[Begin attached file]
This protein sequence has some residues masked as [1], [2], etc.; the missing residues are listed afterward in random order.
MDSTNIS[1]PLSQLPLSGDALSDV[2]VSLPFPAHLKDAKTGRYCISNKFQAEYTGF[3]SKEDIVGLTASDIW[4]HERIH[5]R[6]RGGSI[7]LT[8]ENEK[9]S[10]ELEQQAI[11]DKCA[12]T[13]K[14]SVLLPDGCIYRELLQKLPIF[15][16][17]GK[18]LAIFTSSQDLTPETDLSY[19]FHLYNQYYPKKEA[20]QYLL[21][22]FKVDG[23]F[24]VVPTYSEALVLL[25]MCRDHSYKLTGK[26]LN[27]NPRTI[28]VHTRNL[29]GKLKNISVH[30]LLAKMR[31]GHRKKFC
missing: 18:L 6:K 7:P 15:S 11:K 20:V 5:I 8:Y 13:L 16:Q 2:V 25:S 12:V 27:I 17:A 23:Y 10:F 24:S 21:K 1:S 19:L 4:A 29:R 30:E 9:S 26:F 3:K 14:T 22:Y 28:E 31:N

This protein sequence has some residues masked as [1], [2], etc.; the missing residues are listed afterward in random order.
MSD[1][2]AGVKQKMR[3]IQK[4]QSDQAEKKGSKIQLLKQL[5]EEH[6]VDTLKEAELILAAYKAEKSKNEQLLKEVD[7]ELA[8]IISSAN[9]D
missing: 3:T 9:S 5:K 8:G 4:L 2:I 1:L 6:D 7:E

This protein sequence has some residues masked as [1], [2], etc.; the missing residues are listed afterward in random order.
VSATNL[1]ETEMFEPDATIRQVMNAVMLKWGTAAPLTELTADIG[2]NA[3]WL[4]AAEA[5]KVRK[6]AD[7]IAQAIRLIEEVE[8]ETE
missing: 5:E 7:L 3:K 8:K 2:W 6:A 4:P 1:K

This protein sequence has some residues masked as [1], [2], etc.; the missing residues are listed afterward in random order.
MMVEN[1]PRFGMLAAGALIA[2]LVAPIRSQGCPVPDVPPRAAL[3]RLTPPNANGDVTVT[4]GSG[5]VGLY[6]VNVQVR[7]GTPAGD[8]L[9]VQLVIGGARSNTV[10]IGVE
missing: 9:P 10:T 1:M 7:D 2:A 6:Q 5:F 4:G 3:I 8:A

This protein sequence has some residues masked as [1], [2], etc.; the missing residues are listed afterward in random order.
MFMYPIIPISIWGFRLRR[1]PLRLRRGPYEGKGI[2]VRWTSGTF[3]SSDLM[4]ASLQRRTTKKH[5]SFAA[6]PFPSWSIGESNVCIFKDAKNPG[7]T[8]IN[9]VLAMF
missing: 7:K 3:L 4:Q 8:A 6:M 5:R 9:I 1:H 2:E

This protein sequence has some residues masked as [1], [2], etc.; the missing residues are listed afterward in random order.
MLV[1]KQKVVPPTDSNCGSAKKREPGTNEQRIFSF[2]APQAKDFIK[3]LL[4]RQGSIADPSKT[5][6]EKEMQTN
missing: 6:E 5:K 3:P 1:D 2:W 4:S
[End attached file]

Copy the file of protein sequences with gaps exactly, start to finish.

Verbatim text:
This protein sequence has some residues masked as [1], [2], etc.; the missing residues are listed afterward in random order.
MDSTNIS[1]PLSQLPLSGDALSDV[2]VSLPFPAHLKDAKTGRYCISNKFQAEYTGF[3]SKEDIVGLTASDIW[4]HERIH[5]R[6]RGGSI[7]LT[8]ENEK[9]S[10]ELEQQAI[11]DKCA[12]T[13]K[14]SVLLPDGCIYRELLQKLPIF[15][16][17]GK[18]LAIFTSSQDLTPETDLSY[19]FHLYNQYYPKKEA[20]QYLL[21][22]FKVDG[23]F[24]VVPTYSEALVLL[25]MCRDHSYKLTGK[26]LN[27]NPRTI[28]VHTRNL[29]GKLKNISVH[30]LLAKMR[31]GHRKKFC
missing: 18:L 6:K 7:P 15:S 11:K 20:V 5:I 8:Y 13:L 16:Q 2:V 25:S 12:V 27:I 17:A 23:Y 10:F 24:S 21:K 1:S 19:L 4:A 29:R 30:E 9:S 26:F 3:K 14:T 22:Y 28:E 31:N

This protein sequence has some residues masked as [1], [2], etc.; the missing residues are listed afterward in random order.
MSD[1][2]AGVKQKMR[3]IQK[4]QSDQAEKKGSKIQLLKQL[5]EEH[6]VDTLKEAELILAAYKAEKSKNEQLLKEVD[7]ELA[8]IISSAN[9]D
missing: 3:T 9:S 5:K 8:G 4:L 2:I 1:L 6:D 7:E

This protein sequence has some residues masked as [1], [2], etc.; the missing residues are listed afterward in random order.
VSATNL[1]ETEMFEPDATIRQVMNAVMLKWGTAAPLTELTADIG[2]NA[3]WL[4]AAEA[5]KVRK[6]AD[7]IAQAIRLIEEVE[8]ETE
missing: 5:E 7:L 3:K 8:K 2:W 6:A 4:P 1:K

This protein sequence has some residues masked as [1], [2], etc.; the missing residues are listed afterward in random order.
MMVEN[1]PRFGMLAAGALIA[2]LVAPIRSQGCPVPDVPPRAAL[3]RLTPPNANGDVTVT[4]GSG[5]VGLY[6]VNVQVR[7]GTPAGD[8]L[9]VQLVIGGARSNTV[10]IGVE
missing: 9:P 10:T 1:M 7:D 2:A 6:Q 5:F 4:G 3:I 8:A

This protein sequence has some residues masked as [1], [2], etc.; the missing residues are listed afterward in random order.
MFMYPIIPISIWGFRLRR[1]PLRLRRGPYEGKGI[2]VRWTSGTF[3]SSDLM[4]ASLQRRTTKKH[5]SFAA[6]PFPSWSIGESNVCIFKDAKNPG[7]T[8]IN[9]VLAMF
missing: 7:K 3:L 4:Q 8:A 6:M 5:R 9:I 1:H 2:E

This protein sequence has some residues masked as [1], [2], etc.; the missing residues are listed afterward in random order.
MLV[1]KQKVVPPTDSNCGSAKKREPGTNEQRIFSF[2]APQAKDFIK[3]LL[4]RQGSIADPSKT[5][6]EKEMQTN
missing: 6:E 5:K 3:P 1:D 2:W 4:S